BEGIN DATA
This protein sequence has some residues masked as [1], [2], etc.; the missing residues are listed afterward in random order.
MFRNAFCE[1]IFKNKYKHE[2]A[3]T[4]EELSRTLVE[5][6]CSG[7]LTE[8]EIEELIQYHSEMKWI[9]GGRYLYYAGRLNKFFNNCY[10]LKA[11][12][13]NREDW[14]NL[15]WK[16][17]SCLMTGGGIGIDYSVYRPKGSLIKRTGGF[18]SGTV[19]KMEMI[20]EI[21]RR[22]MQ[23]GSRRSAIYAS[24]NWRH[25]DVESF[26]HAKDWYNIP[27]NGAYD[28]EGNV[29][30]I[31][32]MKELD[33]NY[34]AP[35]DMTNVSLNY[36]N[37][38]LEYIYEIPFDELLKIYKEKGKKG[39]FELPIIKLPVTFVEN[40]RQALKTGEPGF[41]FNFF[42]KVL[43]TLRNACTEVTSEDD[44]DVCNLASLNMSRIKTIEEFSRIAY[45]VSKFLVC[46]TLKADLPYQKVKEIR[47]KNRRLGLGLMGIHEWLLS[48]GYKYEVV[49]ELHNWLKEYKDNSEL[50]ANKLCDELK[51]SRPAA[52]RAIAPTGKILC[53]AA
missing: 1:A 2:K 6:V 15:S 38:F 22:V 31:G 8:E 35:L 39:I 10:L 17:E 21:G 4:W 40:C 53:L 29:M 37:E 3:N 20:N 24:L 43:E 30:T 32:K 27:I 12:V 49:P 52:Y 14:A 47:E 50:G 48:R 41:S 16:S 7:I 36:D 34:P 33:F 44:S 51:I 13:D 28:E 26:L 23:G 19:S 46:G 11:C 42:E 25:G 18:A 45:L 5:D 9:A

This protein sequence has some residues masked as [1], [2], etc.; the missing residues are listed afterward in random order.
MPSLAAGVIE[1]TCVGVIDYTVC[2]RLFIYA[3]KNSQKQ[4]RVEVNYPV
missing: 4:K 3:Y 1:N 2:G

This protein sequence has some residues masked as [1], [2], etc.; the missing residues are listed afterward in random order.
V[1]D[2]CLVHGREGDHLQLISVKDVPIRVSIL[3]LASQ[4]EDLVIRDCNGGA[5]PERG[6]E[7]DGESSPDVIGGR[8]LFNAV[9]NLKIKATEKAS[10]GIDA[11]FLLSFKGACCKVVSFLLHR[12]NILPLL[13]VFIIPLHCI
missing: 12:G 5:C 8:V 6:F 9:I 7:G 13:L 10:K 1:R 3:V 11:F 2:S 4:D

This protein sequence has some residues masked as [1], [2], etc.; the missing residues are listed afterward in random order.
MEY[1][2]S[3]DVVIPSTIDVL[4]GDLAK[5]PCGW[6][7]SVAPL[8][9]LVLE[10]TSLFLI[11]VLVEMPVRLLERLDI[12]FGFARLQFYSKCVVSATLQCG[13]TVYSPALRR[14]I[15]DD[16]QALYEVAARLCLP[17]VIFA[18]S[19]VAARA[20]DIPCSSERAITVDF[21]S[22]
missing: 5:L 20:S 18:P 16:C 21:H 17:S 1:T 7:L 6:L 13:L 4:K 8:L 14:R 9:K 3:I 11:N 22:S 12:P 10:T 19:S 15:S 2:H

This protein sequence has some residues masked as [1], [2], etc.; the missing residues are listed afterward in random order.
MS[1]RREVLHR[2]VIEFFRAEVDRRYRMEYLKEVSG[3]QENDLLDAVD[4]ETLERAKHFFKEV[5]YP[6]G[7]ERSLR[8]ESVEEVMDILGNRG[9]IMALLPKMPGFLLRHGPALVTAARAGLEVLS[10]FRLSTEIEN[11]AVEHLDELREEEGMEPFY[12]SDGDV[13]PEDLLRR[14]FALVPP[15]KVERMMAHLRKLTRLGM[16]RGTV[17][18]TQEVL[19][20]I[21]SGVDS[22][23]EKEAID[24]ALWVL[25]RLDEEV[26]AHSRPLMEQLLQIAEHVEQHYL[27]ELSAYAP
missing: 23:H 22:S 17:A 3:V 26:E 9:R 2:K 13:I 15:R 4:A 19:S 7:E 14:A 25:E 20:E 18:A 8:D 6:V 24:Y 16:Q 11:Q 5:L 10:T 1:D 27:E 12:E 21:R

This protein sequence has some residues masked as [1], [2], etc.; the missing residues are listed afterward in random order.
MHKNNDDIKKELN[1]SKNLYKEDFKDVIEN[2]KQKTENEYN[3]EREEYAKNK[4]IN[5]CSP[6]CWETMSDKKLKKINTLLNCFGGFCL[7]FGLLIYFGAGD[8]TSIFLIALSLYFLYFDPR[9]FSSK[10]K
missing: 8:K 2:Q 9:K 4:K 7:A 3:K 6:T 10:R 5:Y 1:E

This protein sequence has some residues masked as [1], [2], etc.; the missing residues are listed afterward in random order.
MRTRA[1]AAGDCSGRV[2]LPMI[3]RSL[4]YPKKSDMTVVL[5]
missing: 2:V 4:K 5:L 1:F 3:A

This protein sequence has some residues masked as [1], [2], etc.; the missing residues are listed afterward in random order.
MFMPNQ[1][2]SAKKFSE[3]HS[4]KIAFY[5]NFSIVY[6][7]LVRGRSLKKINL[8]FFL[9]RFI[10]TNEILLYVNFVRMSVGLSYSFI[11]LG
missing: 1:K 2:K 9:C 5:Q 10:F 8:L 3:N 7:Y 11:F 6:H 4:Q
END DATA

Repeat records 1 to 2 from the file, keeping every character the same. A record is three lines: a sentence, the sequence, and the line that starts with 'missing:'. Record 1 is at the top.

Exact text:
This protein sequence has some residues masked as [1], [2], etc.; the missing residues are listed afterward in random order.
MFRNAFCE[1]IFKNKYKHE[2]A[3]T[4]EELSRTLVE[5][6]CSG[7]LTE[8]EIEELIQYHSEMKWI[9]GGRYLYYAGRLNKFFNNCY[10]LKA[11][12][13]NREDW[14]NL[15]WK[16][17]SCLMTGGGIGIDYSVYRPKGSLIKRTGGF[18]SGTV[19]KMEMI[20]EI[21]RR[22]MQ[23]GSRRSAIYAS[24]NWRH[25]DVESF[26]HAKDWYNIP[27]NGAYD[28]EGNV[29][30]I[31][32]MKELD[33]NY[34]AP[35]DMTNVSLNY[36]N[37][38]LEYIYEIPFDELLKIYKEKGKKG[39]FELPIIKLPVTFVEN[40]RQALKTGEPGF[41]FNFF[42]KVL[43]TLRNACTEVTSEDD[44]DVCNLASLNMSRIKTIEEFSRIAY[45]VSKFLVC[46]TLKADLPYQKVKEIR[47]KNRRLGLGLMGIHEWLLS[48]GYKYEVV[49]ELHNWLKEYKDNSEL[50]ANKLCDELK[51]SRPAA[52]RAIAPTGKILC[53]AA
missing: 1:A 2:K 6:V 15:S 38:F 22:V 31:G 8:E 35:L 39:I 10:L 17:E 21:G 4:W 40:C 53:L 29:M 37:E 3:N 20:N 24:L 43:E 30:T 32:K 27:I 12:V 49:P 52:Y 14:A 47:E 50:G 48:R 41:S 16:S 7:I 36:D 34:P 33:F 44:S 51:I 13:D 28:E 26:L 23:G 19:S 46:G 11:C 42:E 25:G 18:A 45:L 5:D 9:A

This protein sequence has some residues masked as [1], [2], etc.; the missing residues are listed afterward in random order.
MPSLAAGVIE[1]TCVGVIDYTVC[2]RLFIYA[3]KNSQKQ[4]RVEVNYPV
missing: 4:K 3:Y 1:N 2:G